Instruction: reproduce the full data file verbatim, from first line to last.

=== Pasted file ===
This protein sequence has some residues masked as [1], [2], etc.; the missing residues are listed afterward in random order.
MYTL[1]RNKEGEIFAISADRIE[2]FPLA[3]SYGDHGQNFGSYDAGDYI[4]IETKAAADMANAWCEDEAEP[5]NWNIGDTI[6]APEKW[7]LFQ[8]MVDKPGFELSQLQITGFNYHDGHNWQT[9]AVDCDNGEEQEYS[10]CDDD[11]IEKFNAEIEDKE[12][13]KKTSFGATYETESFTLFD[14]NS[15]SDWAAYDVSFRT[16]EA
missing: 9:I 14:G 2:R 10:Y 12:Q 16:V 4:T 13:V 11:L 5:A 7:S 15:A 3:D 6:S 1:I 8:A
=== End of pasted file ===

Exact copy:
This protein sequence has some residues masked as [1], [2], etc.; the missing residues are listed afterward in random order.
MYTL[1]RNKEGEIFAISADRIE[2]FPLA[3]SYGDHGQNFGSYDAGDYI[4]IETKAAADMANAWCEDEAEP[5]NWNIGDTI[6]APEKW[7]LFQ[8]MVDKPGFELSQLQITGFNYHDGHNWQT[9]AVDCDNGEEQEYS[10]CDDD[11]IEKFNAEIEDKE[12][13]KKTSFGATYETESFTLFD[14]NS[15]SDWAAYDVSFRT[16]EA
missing: 9:I 14:G 2:R 10:Y 12:Q 16:V 4:T 13:V 11:L 5:A 7:S 15:A 3:D 6:S 1:I 8:A